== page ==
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Even if you teach an arts or humanities based subject, it is still crucial that you think about the following question; what does the client want to see in my role as an expert? The more you think about that, the more you’ll be able to deliver it. The more you can deliver the right expertise, the more positive change you can facilitate in the clients lives.

How To Demonstrate Your Expertise

How to demonstrate expertise in these areas will require two three things of you.

The first thing you must do is ensure that you take time to demonstrate your expert knowledge by conversing with those you wish to impress about the things that will impress them with confidence, enthusiasm and certainty. Even if you are confident in what you are talking about, the ‘expert effect’ will only kick in if that confidence shows to the client.

The next things is that you must actually have a good knowledge of your subject content. There is only so much that you can ‘fake it ’till you make it’. You might have fantastic acting skills and you might be good at giving a false impression of certainty, but eventually the cracks will start showing if you don’t really know your stuff. To know you’re stuff thoroughly, have a well prepared lesson plan and know how to implement each teaching strattegy propperly. Also make sure you understand the student well, understand their strengths, their weaknesses and have a good understanding of what is going on for them at school.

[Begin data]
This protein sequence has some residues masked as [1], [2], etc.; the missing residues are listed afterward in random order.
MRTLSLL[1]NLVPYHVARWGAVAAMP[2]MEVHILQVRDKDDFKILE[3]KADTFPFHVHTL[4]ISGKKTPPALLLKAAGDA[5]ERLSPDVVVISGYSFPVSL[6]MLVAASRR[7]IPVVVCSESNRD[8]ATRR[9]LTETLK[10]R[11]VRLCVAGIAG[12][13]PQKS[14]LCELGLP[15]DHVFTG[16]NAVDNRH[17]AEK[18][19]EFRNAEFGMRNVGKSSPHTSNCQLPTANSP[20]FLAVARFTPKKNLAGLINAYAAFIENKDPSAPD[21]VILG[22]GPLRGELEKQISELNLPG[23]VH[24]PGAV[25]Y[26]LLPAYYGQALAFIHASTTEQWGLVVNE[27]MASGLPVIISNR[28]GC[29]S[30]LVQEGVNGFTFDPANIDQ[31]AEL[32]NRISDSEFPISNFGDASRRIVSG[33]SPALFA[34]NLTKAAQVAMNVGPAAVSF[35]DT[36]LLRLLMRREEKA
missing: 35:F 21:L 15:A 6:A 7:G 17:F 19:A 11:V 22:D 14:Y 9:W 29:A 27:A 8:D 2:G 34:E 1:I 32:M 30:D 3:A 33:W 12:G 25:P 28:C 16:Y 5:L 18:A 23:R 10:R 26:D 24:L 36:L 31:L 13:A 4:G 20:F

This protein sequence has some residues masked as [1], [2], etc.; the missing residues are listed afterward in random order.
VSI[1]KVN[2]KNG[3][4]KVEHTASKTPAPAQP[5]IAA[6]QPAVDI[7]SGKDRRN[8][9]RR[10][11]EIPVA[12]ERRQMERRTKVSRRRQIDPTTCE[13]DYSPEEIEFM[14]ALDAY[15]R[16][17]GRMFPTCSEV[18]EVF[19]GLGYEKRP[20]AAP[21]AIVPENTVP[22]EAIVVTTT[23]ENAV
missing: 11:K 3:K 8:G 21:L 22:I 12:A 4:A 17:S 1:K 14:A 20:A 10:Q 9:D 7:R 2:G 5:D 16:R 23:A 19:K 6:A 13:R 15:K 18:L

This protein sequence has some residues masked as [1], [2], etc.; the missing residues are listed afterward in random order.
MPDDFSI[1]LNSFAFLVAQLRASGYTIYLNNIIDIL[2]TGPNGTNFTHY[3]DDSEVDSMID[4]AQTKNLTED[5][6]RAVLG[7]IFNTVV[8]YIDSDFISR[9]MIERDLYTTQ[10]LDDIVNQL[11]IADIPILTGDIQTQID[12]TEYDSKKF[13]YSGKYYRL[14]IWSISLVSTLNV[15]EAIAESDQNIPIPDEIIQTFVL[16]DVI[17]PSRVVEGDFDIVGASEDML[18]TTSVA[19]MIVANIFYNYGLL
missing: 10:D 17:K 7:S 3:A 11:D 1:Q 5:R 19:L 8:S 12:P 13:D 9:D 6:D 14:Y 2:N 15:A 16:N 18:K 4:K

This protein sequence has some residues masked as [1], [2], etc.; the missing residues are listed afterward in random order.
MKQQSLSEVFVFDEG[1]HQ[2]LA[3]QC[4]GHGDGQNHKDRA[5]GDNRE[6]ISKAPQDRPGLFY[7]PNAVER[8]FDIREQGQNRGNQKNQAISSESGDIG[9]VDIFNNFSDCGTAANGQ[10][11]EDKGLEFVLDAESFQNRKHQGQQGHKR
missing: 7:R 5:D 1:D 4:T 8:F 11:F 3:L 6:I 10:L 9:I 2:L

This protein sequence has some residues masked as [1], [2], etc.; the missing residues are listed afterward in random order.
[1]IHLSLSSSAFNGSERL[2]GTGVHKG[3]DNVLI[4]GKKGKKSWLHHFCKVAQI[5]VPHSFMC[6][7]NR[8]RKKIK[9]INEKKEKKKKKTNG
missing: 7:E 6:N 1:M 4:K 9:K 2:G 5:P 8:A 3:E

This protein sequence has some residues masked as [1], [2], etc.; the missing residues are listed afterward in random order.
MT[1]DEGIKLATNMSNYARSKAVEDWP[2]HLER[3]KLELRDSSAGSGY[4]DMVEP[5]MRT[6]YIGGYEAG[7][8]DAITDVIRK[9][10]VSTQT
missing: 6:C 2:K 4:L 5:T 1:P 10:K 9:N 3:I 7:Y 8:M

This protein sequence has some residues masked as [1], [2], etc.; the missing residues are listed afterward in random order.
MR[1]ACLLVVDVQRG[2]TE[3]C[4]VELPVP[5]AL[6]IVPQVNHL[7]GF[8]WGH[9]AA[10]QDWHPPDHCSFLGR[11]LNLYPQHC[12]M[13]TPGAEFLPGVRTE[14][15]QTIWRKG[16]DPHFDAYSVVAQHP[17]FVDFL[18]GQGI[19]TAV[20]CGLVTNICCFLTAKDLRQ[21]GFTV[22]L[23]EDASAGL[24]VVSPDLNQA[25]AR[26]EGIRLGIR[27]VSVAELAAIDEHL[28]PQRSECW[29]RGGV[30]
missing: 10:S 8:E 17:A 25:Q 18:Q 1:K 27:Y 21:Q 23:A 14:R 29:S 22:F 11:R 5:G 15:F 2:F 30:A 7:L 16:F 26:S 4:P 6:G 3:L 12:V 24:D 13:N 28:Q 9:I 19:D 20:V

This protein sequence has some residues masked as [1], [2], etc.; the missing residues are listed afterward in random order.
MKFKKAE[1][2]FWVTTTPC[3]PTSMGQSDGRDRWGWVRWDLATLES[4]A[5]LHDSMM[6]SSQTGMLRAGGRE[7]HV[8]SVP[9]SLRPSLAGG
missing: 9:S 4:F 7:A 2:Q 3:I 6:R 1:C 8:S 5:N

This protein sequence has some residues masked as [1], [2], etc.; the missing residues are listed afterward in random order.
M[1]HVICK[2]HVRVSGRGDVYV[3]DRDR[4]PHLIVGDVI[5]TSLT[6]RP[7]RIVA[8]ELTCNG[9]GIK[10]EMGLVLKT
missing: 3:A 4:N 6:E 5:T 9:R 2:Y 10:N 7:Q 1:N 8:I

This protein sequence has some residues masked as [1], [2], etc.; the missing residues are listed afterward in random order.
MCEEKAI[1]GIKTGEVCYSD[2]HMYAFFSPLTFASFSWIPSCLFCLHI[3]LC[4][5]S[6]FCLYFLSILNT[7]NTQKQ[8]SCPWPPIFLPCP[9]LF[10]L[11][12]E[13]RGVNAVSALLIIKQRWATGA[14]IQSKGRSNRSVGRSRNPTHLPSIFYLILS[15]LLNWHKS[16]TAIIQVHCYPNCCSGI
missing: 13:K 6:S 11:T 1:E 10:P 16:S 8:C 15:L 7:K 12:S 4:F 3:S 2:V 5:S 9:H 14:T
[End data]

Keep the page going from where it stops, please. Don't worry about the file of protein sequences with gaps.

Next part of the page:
The third is to have a good rapport with the client. A confident expert without rapport is just an arrogant, stuck up snob that no one will like.

Have you ever been treated by a medical specialist who, despite being confident and expert, looks down their nose at you as if you are just a worthless pleb getting in the way of their next round of golf?

This is actually very common among people who desire to fit the role of the expert personality. A lof of people specifically pursue a career path which allows them to be seen as an expert for the sake of their self esteem. Although it might feel good for others to look up to you, remember that you have not done much until you are able to make them feel as if you look up to those people too.

Have the right mindset prepared, know how to show confidence in the specific areas someone wants your expertise in and establish a strong rapport with them, and you can lead just about anyone to do anything. Miss out on one or two of those three criteria (as most people do) and you will never achieve the full effect you were searching for.

For more resources, information and advice about tutoring inner west, refer to the Top of the Class Tutoring Sydney website: